Google Play services is used to update Google apps and apps from Google Play.
This component provides core functionality like authentication to your Google services, ...
Whilst you can uninstall it, it will automatically be re-installed on your device as it is an extension of the Google Play ecosystem and Google automatically updates Google Play services on all supported devices via the Google Play Store to ensure API consistency across devices and versions, and to deliver fixes and new features in a timely fashion.
Android's filesystem hierarchy is a bit complex and people often find it difficult to grasp. A major reason for confusion is that Android isn't very expressive in explaining these things and it's not very clear which files Android put in which category. Another reason is that mostly devices are not rooted and users don't have access to filesystems to verify ...
Many users have had the problem of "6GB of miscellaneous files". The problem might be because of /sdcard0/DCIM/.thumbnails.
You can go ahead and delete the folder. This may free up your memory. To delete .thumbnails folder, you need a file manager that can see hidden files. After deleting the folder, also delete LOST.DIR and reboot. ...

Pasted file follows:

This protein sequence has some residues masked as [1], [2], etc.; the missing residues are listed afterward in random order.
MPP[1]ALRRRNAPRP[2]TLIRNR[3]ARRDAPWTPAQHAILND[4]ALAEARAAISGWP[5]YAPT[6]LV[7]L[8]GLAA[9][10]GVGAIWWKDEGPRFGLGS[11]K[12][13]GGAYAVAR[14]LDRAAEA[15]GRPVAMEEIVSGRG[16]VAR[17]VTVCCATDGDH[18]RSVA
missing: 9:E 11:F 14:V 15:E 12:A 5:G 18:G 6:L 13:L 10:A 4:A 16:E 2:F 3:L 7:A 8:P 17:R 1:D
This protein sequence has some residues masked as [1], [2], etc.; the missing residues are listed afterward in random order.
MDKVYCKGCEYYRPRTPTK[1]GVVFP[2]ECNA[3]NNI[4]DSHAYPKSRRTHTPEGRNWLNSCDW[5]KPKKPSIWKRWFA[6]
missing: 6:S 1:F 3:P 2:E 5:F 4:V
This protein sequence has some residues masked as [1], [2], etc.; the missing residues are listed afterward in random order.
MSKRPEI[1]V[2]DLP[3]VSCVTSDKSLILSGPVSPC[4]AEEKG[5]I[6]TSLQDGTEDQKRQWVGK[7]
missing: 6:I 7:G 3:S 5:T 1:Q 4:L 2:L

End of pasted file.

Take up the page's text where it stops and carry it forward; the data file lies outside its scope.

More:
The problem you are facing is not uncommon. Namely Android operating system (like any other) provides different partitions for different usages, among them there is a partition for user installed apps ("apps partition"), and that partition is usually 1 GB or 2 GB or less (depending on the total memory of the device). And you do have only 28 MB on your ...
This happens due to some service change in kitkat. Some research on google showed that there is an app available to modify the platform.xml file. The app once run, prompts the user to allow it to go ahead and make the modifications to the above file. Everything works fine after this.
Right, I have the solution. Swipe down to get notifications, then hold down on the screen where it says 'insufficient storage'. A little window will appear saying 'app info'. Press that and it will take you to settings of your android system. There is a ticked box saying 'show notifications'
Untick that box and the problem is solved.
( the box can be ticked ...
At TB's startup it always displayed a warning that SuperSU's namespace separation feature "might not work reliably on some platforms".
Well, I never faced any problems until a recent SuperSU update...
So disabling that option in SuperSU and rebooting solved the "insufficient space" on my OnePlus One/CM12.1.
This was the obvious solution before fiddling ...
I have the same phone & same SD card setup. David Coleman has good advice, but here are some additional points.
Many apps will not even show the word "Change." That means they cannot be moved to the SD card. Keep looking for ones that do have that word showing.